Goal destinations are the things that are important to you. Another word for them would be ambitions, but ambitions sound like something which outside of your grasp, whereas goal destinations are certainly achievable if you are willing to put in the effort working towards them.

So what do you really want to do with your life? What are the main things that you would like to accomplish with your life? What is it that you would really regret not doing if you suddenly found you had a limited amount of time left on the earth?

Each of these things is a goal. Define each goal destination in one sentence.

If any of these goals is a stepping stone to another one of the goals, take it off this list as it isn’t a goal destination.

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2. Think about the time frame to have the goal accomplished

This is where the 5 year, 10 year, next year plan comes into it.

Some goals will have a “shelf life” because of age, health, finance, etc, whereas others will be up to you as to when you would like to achieve them by.

3. Write down your goals clearly

Write each goal destination at the top of a new piece of paper.

For each goal, write down what is it that you need and don’t have now that will allow you achieve that goal. This could be some kind of education, career change, finance, a new skill, etc. Any “stepping stone” goals you removed will fit into this exercise. If any of these smaller “goals” have sub-goals, go through the same process with these so that you have precise action points to work with.

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4. Write down what you need to do for each goal

Under each item listed, write down the things that you will need to do in order to complete each of the steps required to complete the goal. 

These items will become a check-list. They are a tangible way of checking how you are progressing towards reaching your goal destinations. A record of your success!

5. Write down your timeframe with specific and realistic dates

Using the time frames you created, on each goal destination sheet write down the year in which you will complete the goal by.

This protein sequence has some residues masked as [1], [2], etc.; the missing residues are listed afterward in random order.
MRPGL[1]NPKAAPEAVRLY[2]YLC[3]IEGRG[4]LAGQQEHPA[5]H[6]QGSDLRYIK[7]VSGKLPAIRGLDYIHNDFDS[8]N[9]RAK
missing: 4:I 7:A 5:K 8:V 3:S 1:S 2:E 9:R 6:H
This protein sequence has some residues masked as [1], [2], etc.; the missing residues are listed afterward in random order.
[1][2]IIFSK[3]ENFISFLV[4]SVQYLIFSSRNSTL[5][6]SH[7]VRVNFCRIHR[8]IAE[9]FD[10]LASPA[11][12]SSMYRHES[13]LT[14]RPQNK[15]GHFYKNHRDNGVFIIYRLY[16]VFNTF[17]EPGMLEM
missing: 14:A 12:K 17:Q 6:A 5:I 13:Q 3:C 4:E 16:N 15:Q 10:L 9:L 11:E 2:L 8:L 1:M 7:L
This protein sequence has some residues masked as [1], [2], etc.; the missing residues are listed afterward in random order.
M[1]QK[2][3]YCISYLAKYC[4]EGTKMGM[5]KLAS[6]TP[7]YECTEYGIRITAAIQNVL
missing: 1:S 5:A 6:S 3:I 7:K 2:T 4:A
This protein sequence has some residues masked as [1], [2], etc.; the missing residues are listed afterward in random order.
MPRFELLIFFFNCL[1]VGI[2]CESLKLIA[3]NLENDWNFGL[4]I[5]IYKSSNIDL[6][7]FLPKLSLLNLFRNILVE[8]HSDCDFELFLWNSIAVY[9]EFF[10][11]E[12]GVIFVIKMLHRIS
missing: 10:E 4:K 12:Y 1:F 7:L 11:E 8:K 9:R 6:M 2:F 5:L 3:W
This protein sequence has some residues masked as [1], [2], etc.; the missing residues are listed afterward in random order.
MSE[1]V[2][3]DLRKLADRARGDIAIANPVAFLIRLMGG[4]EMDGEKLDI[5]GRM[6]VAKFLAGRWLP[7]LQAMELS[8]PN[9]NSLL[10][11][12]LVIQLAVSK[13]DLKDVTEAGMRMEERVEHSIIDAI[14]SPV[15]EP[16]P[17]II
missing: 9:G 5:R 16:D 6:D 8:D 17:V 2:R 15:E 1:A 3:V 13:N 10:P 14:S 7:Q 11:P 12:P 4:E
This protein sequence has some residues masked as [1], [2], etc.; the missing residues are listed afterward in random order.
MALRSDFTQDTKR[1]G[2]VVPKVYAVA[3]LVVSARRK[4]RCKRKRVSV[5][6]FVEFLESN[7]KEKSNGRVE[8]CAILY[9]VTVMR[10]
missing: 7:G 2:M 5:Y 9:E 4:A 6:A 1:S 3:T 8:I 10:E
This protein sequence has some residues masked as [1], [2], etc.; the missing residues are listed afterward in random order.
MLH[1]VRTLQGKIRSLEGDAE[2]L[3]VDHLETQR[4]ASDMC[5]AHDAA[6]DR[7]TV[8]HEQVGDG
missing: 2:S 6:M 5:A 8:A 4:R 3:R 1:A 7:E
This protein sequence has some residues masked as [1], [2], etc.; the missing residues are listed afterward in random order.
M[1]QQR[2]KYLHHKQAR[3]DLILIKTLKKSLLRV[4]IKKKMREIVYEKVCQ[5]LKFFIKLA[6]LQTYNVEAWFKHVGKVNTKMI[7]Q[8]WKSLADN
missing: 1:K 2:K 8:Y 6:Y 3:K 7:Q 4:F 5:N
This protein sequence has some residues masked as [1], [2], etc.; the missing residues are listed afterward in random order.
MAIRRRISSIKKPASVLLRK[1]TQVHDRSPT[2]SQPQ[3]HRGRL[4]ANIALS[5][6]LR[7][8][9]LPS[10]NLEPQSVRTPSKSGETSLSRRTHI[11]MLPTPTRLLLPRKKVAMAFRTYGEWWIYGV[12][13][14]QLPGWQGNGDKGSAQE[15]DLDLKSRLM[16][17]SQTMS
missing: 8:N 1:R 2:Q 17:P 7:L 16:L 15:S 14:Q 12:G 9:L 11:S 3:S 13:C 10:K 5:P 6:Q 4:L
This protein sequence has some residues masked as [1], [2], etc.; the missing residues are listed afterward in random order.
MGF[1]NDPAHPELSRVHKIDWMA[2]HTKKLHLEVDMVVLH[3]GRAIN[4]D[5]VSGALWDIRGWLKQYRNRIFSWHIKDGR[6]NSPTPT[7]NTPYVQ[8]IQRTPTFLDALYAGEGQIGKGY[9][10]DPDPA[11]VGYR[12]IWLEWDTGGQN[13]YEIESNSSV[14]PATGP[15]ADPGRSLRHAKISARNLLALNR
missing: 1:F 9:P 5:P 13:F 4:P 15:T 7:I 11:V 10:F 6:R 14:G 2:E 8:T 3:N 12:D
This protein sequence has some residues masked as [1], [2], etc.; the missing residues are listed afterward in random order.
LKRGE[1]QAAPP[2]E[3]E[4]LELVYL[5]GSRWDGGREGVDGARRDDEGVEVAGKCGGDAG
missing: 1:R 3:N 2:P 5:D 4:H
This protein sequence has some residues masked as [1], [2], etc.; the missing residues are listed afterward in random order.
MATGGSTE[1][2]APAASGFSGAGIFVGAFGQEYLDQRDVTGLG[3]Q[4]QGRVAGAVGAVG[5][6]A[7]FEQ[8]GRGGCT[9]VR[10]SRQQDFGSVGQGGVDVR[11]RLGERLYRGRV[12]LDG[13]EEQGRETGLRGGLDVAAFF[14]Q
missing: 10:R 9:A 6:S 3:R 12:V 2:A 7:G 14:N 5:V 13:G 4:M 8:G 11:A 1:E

For any goal which has no fixed completion date, think about when you would like to have accomplished it by and use that as your destination date.

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Work within the time frames for each goal destination, make a note of realistic dates by which you will complete each of the small steps.

6. Schedule your to-dos

Now take an overview of all your goal destinations and make a schedule of what you need to do this week, this month, this year – in order to progress along the road towards your goal destinations.

Write these action points on a schedule so that you have definite dates on which to do things.

7. Review your progress

At the end of the year, review what you have done this year, mark things off the check-lists for each goal destination and write up the schedule with the action points you need for the next year.

Although it may take you several years to, for example, get the promotion you desire because you first need to get the MBA which means getting a job with more money to allow you to finance a part-time degree course, you will ultimately be successful in achieving your goal destination because you have planned out not only what you want, but how to get it, and have been pro-active towards achieving it.

Featured photo credit: Debby Hudson via unsplash.com